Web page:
Muslim Clerics Learn Lessons of Auschwitz Firsthand

Imams Say Jews' Suffering Offers Universal Warning About Hate

Muslim clerics pray at the Auschwiz concentration camp in Poland during a visit in May to learn about the Holocaust.
a.j. goldmann
Muslim clerics pray at the Auschwiz concentration camp in Poland during a visit in May to learn about the Holocaust.

By A.J. Goldmann

Published May 29, 2013, issue of June 07, 2013.

(page 3 of 4)

At several points, the participants made a clear connection linking the fates of Muslims and Jews. One such moment occurred inside of the crematorium at Dachau, where the participants recited the Janazah — the Muslim prayer for the dead — for Noor Inayat Khan, an Indian Muslim anti-Nazi spy who was murdered at Dachau in 1944.

The program also visited several sites of Muslim interest, including an excursion to the architecturally striking mosque in the Munich suburb of Penzberg, a rare success story in Germany, since it was built without any of the controversy that often accompanies such projects there today.

The group was also supposed to tour Munich’s grand Orthodox synagogue and meet Jewish community leaders, but community president Charlotte Knobloch flatly refused to welcome the delegation. In the city that was once Hitler’s ideological stronghold, Knobloch’s refusal to engage seemed particularly a missed opportunity.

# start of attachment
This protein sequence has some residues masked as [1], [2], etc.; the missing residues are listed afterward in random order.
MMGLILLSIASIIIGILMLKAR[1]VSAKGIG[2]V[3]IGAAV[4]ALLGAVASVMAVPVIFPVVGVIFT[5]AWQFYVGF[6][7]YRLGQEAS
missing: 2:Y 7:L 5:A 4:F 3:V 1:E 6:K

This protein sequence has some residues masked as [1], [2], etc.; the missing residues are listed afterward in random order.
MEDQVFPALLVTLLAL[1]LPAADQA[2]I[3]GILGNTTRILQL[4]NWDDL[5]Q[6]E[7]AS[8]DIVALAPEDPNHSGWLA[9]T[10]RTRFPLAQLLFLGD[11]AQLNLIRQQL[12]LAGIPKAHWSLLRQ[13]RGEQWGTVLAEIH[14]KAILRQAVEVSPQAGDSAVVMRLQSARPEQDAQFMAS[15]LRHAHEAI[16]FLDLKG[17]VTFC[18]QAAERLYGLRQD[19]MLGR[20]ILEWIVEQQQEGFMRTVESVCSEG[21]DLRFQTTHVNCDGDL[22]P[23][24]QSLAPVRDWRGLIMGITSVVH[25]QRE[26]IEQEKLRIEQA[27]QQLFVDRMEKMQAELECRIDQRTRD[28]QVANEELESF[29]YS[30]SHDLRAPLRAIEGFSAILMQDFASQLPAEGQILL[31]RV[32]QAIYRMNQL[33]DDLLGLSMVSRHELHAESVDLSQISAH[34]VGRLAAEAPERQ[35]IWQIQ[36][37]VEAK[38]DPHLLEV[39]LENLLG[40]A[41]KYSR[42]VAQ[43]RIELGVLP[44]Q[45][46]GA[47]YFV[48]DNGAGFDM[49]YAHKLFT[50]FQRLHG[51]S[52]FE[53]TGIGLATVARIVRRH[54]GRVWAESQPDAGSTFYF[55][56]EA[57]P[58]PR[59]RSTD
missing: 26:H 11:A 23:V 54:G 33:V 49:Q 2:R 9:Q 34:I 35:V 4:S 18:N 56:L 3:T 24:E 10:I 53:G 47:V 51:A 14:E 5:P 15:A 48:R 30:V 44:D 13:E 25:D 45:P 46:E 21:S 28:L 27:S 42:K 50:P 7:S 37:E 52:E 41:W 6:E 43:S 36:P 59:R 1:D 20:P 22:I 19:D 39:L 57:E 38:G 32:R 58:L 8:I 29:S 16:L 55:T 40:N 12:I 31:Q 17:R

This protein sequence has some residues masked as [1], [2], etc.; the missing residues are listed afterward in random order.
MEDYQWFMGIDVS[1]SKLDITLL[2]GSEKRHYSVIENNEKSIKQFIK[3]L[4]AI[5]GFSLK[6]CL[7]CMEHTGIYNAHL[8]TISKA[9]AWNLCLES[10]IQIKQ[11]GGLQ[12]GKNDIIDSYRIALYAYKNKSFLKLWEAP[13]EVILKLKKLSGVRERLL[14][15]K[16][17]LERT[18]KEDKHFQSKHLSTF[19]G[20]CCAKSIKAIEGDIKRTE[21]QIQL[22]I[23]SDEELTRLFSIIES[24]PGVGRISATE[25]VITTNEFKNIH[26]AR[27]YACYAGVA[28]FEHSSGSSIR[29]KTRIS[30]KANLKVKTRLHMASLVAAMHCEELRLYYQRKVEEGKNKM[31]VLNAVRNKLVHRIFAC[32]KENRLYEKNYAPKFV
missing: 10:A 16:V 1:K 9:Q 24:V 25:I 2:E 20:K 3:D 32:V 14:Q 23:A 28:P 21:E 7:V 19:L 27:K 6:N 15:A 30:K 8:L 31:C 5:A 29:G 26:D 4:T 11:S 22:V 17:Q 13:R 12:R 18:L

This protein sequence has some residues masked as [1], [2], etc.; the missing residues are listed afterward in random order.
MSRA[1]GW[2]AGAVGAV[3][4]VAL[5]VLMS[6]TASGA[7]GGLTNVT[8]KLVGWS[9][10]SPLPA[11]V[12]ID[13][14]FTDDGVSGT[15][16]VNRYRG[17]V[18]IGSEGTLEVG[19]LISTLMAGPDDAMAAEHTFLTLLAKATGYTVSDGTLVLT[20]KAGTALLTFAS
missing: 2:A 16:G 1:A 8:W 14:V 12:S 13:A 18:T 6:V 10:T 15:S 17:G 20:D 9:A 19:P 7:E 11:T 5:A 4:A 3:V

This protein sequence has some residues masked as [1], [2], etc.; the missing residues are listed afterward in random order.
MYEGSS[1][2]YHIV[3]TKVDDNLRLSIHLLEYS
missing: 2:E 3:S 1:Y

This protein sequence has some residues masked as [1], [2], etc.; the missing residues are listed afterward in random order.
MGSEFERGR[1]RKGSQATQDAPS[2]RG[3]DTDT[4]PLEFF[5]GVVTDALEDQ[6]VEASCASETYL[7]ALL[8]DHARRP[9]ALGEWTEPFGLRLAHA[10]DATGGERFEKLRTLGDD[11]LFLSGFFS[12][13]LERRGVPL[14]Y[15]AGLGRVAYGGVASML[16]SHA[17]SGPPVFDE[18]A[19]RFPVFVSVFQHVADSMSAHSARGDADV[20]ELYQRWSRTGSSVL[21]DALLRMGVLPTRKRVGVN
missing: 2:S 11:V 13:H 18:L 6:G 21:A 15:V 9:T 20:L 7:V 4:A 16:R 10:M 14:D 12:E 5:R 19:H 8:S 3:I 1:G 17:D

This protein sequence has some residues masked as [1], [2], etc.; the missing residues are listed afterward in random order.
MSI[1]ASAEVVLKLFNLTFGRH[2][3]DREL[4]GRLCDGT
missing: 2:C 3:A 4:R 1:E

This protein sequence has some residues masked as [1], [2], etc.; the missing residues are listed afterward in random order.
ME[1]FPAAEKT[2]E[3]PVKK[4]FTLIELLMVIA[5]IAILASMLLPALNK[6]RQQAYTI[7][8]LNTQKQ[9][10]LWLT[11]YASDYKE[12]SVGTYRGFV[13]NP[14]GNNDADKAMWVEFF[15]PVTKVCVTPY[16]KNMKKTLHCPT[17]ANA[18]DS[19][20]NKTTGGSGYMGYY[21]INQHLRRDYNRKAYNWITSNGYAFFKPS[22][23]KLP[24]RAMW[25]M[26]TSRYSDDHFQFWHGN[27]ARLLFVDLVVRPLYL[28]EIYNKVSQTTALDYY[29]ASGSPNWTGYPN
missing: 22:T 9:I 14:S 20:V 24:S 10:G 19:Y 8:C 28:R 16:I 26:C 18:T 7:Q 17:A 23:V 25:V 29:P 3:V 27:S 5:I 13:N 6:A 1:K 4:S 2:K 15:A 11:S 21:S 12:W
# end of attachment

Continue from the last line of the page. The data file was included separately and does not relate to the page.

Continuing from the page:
“I thought it was very important for the imams to see that Jewish life — and in particular Jewish religious life — in Munich has not been destroyed,” a disappointed Breger said.

After Munich and Dachau, the group went on to Warsaw, where they toured the recently-opened Museum of Polish Jews and met with Holocaust survivors and with Righteous Gentiles, as non-Jews who saved Jewish lives are known. That night they dined with Poland’s chief rabbi Michael Shudrich and several Polish imams. The participants were impressed by the solidarity between Jewish and Muslim leaders, which has been strengthened by recent debates in Poland about hallal and kosher slaughtering.

From Warsaw, the group was driven to Auschwitz. There, they toured both the museum at Auschwitz 1 and Birkenau, many with tears in their eyes. As the group viewed the exhibitions housed in the former barracks, Imam Mohamed Magid, an American veteran from the first trip, routinely added commentary to the official guide’s explanations.

“I want everyone to know that behind every object here there was a real human being,” he said, stopping before a vitrine full of children’s shoes. “You can hear their footsteps,” he added chillingly. Before entering the gas chamber in Auschwitz I, he turned to the group:

“As you go in, I’d like you to imagine that screaming, to imagine the crying. We go here in a nice bus, we had a nice lunch and later we’re going back to the hotel,” he reminded his fellow visitors.



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